3/3/2017 1:01:00 PM School funding: Kansas Supreme Court orders public school spending hike
TOPEKA, Kan. (AP) — Kansas’ highest court on Thursday ordered the state to increase its spending on public schools, which could further complicate the state’s dire budget problems and increase pressure to undo large tax cuts championed by Republican Gov. Sam Brownback.
The unanimous state Supreme Court ruling gave the Republican-controlled Legislature until the end of June to enact a new school funding law. Lawmakers were already working on one and considering raising income tax cuts to help close projected budget shortfalls totaling more than a $1 billion through June 2019.
Brownback said in a statement that lawmakers have a chance to pursue “transformative educational reform” and called for new school choice measures, without being more specific.
The court did not specify the size of a school funding increase, fueling debate over how much lawmakers must boost the state’s nearly $4.1 billion in annual aid to its 286 school districts. Attorneys for four school districts that sued the state over education funding in 2010 said the increase must be at least $800 million, but lawmakers didn’t immediately accept the figure.
“We’ll be like the proverbial chicken on a June bug if the state tries to do it on the cheap,” said Alan Rupe, one of the districts’ attorneys.
Many moderate Republicans and Democrats in the Legislature favor rolling back the large income tax cuts enacted in 2012 and 2013, which the conservative governor pushed as a way to stimulate the economy. The state has struggled to balance its budget ever since, and even some Republican voters have come to view the tax cuts as a failure.
Lawmakers last month approved a bill that would have increased income taxes to raise more than $1 billion over two years, but Brownback vetoed it. He favors raising cigarette and liquor taxes and business filing fees, along with internal government borrowing and other accounting moves.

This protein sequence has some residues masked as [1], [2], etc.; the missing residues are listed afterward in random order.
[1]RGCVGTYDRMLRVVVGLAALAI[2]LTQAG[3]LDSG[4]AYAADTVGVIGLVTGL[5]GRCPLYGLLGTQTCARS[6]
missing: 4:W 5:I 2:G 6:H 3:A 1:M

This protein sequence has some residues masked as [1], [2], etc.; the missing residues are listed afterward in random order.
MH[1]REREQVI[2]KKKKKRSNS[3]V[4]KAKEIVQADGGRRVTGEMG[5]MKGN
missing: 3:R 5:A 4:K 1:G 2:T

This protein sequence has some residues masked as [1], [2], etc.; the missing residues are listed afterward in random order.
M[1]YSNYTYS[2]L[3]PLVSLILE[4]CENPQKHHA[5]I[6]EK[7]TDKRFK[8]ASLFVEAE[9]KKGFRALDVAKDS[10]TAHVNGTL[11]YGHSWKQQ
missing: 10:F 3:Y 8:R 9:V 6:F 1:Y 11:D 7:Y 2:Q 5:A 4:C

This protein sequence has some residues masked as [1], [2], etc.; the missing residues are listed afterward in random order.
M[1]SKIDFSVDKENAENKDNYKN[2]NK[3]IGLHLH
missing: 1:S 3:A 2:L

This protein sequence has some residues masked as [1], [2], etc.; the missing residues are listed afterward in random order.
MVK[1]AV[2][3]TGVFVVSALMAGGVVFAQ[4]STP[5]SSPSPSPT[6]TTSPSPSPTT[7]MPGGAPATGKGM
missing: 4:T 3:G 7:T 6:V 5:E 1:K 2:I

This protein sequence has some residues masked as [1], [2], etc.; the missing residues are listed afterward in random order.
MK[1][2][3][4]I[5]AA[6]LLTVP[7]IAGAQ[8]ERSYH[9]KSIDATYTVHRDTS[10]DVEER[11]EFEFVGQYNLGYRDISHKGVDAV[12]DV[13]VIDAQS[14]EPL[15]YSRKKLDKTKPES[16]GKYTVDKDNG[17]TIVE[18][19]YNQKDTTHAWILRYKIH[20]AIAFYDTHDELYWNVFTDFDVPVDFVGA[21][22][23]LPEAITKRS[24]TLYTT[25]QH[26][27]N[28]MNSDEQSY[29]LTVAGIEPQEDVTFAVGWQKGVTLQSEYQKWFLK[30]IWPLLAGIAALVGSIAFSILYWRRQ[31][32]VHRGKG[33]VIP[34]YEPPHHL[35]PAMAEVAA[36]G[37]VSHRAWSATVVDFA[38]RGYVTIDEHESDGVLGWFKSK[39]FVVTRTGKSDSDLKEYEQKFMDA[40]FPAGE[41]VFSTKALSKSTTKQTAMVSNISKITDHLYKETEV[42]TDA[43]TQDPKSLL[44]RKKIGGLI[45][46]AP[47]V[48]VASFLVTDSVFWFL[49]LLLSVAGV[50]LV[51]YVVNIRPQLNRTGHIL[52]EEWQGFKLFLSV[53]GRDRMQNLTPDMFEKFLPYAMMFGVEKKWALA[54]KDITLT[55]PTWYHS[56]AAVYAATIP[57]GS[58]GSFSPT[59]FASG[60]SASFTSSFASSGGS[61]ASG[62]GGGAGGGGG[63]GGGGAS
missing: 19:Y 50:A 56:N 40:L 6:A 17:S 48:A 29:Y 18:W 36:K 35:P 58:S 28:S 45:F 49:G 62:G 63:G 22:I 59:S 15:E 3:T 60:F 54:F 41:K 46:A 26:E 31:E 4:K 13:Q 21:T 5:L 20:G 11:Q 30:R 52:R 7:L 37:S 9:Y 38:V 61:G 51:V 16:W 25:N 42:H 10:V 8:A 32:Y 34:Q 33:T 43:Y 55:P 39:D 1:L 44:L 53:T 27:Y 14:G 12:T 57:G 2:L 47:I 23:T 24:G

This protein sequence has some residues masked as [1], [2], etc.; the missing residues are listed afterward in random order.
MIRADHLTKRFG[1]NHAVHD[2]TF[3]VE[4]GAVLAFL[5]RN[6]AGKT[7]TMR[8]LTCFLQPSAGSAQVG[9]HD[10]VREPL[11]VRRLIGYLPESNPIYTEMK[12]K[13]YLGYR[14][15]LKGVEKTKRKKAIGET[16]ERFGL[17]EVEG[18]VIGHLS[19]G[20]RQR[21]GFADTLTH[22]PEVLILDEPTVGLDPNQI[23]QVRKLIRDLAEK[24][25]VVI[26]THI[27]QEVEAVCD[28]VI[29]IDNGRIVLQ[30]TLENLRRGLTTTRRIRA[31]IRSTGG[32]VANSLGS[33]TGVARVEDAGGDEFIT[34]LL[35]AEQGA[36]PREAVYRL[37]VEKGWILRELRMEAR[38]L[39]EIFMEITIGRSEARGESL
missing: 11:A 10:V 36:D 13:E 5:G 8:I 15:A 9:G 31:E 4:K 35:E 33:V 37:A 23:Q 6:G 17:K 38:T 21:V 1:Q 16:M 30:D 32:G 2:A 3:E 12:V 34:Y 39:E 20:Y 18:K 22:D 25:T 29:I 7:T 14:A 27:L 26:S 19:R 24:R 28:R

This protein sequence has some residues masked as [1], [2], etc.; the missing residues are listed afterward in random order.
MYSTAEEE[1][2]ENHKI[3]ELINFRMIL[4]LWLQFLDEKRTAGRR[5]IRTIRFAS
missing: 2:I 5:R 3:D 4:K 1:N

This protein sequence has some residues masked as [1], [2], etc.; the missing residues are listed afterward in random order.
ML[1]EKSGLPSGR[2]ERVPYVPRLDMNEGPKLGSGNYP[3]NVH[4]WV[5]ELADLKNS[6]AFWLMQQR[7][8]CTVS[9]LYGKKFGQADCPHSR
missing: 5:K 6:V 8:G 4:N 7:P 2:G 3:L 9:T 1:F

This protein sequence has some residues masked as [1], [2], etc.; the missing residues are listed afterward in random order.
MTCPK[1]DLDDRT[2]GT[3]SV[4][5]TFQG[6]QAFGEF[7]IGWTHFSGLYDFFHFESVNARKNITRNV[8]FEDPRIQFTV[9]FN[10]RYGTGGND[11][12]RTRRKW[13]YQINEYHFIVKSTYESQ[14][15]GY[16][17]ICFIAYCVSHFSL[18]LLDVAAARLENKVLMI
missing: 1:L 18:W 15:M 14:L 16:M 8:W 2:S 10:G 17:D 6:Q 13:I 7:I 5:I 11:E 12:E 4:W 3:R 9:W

Brownback and legislators have acknowledged that they couldn’t fully settle tax and budget issues without some idea of what the court would demand. The state spends more than half of its tax dollars on public schools.
“I’m sure that more funding will be required,” said state House Minority Leader Don Hineman, a moderate Republican from western Kansas.
Brownback said lawmakers should “put students first” in a new funding law and focus on improving their performance.
But he added that if parents of struggling students do not believe their children get a good education at a public school, “they should be given the opportunity and resources to set their child up for success through other educational choices.”
The court ruled that legislators were not fulfilling a duty under the state constitution to finance a suitable education for each of the state’s 458,000 public school students. The justices said evidence in the case showed that significant percentages of students, particularly minority pupils, are not proficient in reading and math.
In Wichita, community activist Djuan Wash, the father of a 9-year-old girl, said such problems create “a cycle of poverty.” Other parents said they were pleased the court told lawmakers that the state’s current spending is inadequate.
“Absolutely they should spend more,” said Angie Sutton, a mother of two from Ottawa.
Yet the court’s unsigned opinion also said that it rejects “any litmus test that relies on specific funding levels,” leaving the exact increase open to debate. The state now spends about $8,900 per student on aid to public schools.
The lawsuit was filed by the Dodge City, Hutchinson, Wichita and Kansas City, Kansas, districts. If lawmakers adopted their figure for an annual increase, state aid would rise by more than $1,700 per student.
Many legislators weren’t ready to be pinned down. Even Senate Minority Leader Anthony Hensley, a Topeka Democrat and an ardent supporter of higher education spending, suggested an annual increase of about $800 per student, or $367 million.
The justices also struck down a 2015 law that junked a per-student formula for distributing the state’s aid in favor of “block grants” for the local districts.
The legal disputes over school funding have pitted the seven justices, six of whom were appointed by Democratic or moderate Republican governors, against Brownback and other conservative Republicans who had controlled the rest of state government.
Past rulings forced lawmakers to increase aid to poor school districts and helped spur an effort in last year’s election to oust four of the justices in yes-or-no votes on whether they stayed on the court for another six years. The ouster attempts were unsuccessful, and voters frustrated with the state’s budget woes ousted two dozen of Brownback’s conservative allies from the Legislature, giving Democrats and GOP moderates more power.